2 Replies Latest reply: Feb 4, 2016 8:48 AM by Michael Tarallo RSS

    The Sense of Qlik Sense - debate

      Qlik Sense is made of responsive design and it needs a very different mindset to design thinking. It’s common for experienced QlikView users to download the desktop version, and then trying to make QlikView fit into Qlik Sense, asking and looking for design features from QlikView. How to make a multibox?! There is not enough space! Oh no, I must divide it into several sheets! It slowly forces you to think different.


      If you want to really understand Qlik Sense,start from a mobile device, properly a tablet and go for the free version of Qlik Sense Cloud. Working on the devices Qlik Sense is made for, legitimate it at its best. Hence, there is a reason it is a Filter pane in Sense, not a List box. It becomes clear that Qlik Sense is made for "fingers" - mobile devices, and of course that includes the responsive capability.


      It is an effort to create a responsive design of its own, we are not used to this approach in QlikView. A logo and a nice line might look good on a desktop or a huge tablet, but on a mobile device filling the whole screen with a logo or a line at first, is not really user friendly.


      As Seebach points out Qlik Sense are fewer objects, more sheets, and smaller objects with the zoom in and out approach.


      Still some questions remains:

      Did the responsive approach from the web kill QlikView? Will Sense take over and replace QlikView, or will they stand side by side?

      I never became fan of the responsive hype on the web. I am the perhaps old fashion type who always ask for the desktop version even on my mobile phone.


      I learned that QlikView is not "just reporting", its potential is discovery and to me the core to that at the UI level is the basic coloring in QlikView, where the most well-known are green, white and grey.


      Did we just lose this overview of discovery with Sense and the responsive approach? Did we just lose the core or did Qlik create a new core?

      Are screens getting smaller in the future? If the VR and 3D hype gets their will, perhaps none of today’s Qlik products will fit in the far future.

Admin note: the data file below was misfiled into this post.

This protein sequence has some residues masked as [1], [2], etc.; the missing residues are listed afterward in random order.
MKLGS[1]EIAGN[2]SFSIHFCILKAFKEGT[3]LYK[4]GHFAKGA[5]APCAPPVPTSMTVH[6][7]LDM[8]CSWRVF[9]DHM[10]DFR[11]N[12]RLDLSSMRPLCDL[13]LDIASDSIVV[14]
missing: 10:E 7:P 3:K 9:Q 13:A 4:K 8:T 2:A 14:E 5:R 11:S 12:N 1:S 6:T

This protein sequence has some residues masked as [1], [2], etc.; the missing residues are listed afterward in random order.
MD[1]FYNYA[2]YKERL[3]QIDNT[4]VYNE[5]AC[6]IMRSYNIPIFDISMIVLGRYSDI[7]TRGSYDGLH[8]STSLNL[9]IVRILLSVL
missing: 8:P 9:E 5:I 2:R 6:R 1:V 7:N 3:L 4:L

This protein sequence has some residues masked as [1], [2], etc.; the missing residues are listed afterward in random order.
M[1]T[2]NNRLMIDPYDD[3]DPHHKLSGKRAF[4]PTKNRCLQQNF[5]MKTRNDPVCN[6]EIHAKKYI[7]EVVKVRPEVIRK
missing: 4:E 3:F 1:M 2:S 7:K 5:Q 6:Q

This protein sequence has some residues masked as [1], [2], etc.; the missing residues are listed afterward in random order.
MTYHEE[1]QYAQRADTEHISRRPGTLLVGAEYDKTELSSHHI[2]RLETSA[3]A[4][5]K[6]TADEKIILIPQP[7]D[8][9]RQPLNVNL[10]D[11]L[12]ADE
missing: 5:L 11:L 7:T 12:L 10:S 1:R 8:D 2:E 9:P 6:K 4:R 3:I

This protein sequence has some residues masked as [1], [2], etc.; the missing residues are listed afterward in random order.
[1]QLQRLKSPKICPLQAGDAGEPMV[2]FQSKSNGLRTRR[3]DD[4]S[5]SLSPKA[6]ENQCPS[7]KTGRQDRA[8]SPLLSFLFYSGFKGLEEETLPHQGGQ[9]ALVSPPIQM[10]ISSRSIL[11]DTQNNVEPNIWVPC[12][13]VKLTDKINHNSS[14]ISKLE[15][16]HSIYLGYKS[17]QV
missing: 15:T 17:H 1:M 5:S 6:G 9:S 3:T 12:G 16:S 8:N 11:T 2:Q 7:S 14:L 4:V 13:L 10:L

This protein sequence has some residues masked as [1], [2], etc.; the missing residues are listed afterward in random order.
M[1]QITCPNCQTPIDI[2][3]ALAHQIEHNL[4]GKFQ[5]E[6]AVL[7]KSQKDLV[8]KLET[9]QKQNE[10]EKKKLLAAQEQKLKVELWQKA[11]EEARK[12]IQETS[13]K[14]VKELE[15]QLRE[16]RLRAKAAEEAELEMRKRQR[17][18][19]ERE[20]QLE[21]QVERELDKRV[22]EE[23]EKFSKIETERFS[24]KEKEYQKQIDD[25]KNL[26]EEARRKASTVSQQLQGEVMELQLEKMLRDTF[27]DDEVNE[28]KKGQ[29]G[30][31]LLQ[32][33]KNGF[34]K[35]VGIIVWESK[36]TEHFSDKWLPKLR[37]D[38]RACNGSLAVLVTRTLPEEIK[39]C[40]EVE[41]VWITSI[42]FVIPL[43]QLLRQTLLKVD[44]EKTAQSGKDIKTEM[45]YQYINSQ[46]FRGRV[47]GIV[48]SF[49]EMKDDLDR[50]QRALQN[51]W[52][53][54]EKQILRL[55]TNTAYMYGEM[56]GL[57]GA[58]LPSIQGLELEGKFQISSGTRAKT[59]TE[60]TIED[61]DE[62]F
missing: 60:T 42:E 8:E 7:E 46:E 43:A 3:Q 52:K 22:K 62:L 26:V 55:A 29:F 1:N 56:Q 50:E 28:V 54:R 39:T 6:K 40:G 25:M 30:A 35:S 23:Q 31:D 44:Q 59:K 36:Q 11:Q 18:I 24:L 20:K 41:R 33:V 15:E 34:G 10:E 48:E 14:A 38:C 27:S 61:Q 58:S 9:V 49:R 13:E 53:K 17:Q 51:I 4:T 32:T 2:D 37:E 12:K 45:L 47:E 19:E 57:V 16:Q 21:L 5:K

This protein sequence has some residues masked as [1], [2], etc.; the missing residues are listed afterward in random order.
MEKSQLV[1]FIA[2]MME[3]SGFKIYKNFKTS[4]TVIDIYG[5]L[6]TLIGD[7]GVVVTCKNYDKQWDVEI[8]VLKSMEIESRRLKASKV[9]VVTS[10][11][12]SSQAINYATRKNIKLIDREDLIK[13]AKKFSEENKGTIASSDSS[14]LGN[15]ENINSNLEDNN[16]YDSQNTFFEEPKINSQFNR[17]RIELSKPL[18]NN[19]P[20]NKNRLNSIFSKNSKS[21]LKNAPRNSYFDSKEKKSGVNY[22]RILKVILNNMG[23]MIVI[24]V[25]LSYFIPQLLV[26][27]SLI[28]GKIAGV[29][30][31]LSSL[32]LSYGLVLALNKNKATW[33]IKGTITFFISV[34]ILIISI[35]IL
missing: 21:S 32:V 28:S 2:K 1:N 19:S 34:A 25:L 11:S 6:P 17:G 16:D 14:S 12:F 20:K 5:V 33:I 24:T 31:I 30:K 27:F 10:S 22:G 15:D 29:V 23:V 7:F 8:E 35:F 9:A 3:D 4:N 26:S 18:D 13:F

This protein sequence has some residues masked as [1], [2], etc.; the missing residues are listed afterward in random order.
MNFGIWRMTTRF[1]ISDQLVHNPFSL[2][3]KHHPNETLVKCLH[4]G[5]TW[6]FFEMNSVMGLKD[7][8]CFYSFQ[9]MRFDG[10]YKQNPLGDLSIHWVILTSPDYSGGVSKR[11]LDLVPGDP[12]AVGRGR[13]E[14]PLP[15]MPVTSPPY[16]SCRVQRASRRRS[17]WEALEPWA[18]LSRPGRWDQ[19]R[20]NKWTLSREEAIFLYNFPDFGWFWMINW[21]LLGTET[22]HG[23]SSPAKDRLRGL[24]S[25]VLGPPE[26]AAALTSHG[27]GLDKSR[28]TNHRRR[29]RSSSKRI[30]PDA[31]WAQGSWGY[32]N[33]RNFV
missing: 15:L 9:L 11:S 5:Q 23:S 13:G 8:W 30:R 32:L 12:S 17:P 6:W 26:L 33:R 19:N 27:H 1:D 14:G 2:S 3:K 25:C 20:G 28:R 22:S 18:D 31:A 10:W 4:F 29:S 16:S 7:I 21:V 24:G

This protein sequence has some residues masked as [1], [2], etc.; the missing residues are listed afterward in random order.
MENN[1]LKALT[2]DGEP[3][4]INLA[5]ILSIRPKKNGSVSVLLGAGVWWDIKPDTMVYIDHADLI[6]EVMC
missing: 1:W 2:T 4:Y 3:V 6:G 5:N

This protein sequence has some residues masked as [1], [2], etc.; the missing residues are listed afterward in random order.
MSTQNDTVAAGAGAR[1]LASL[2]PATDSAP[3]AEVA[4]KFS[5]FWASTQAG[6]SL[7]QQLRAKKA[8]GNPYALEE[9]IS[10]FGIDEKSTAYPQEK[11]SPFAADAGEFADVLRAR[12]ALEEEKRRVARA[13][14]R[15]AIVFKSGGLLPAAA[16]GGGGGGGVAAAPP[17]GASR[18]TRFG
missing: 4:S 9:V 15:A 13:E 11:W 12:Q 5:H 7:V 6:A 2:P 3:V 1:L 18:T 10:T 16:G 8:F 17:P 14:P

• Re: The Sense of Qlik Sense - debate
          Gabor Tarnoczai

          Hi Mikael,


          Until Qlik Sense has only the subset functionality of QlikView, they will coexist.


          Qlik Sense has a great functionality, I like the platform, it's easy to use, easy to understand, it is great,

          but I think it has a lower visualisation level than QlikView. Therefore who is comfort with QlikView, the Qlik Sense is seen ugly by him/her.



          • Re: The Sense of Qlik Sense - debate
            Michael Tarallo

            Hi Guys - I like this debate and encourage feedback such as this. I will comment here as well to provide existing context and clarity. Overall and in a general sense,  Qlik Sense (immediately out-of-the-box) is for a different user audience. It is "self-service" data visualization, out of the box, where QlikView usually requires more preparation and design effort to create prepared applications that self-service types would then use to answer questions, vs building it themselves.


            QlikView is powerful and customizable, but so is Qlik Sense. Out-of-the-box it is for the casual, non-developer types, not-too-technical business user, but savy enough to access data and know what questions they want to answer. With Qlik Sense, yes you may not be able to create everything exactly the way you did in QlikView - but we are developing new and better ways to do, things, so instead of just replicating we are innovating.


            Then Qlik Sense goes beyond the out-of-the-box capabilities and brings about integration, mash-ups and embedding with its APIs. Engine APIs, Visualization APIs, Management APIs, - these are more modern and support today's architecture's and open standards like HTML5, REST, JSON, CSS3, JavaScript etc. So yes, the way you design an app with Qlik Sense is easy and ready to go and responsive with it's default interface (yes, it is designed with touch in mind)  and it can take minutes and answer many questions - then you can take full advantage of the APIs and build whatever you want. If you can think it, you can build it. You can incorporate extensions in the existing interface - or build your own mashups with any user interface component, language you want.


            Take a look at these examples and videos to give you a better understanding of the use cases that Qlik Sense can handle and you can see a truly powerful analytics platform and not just a simple visualization tool. Also see some of the innovations that were are working with that will also help answer some of your questions.


            I am happy to continue this debate and more than happy to clarify and answer any question just tag me @mto so I am aware of the reply.


            Thanks guys!




            Michael Tarallo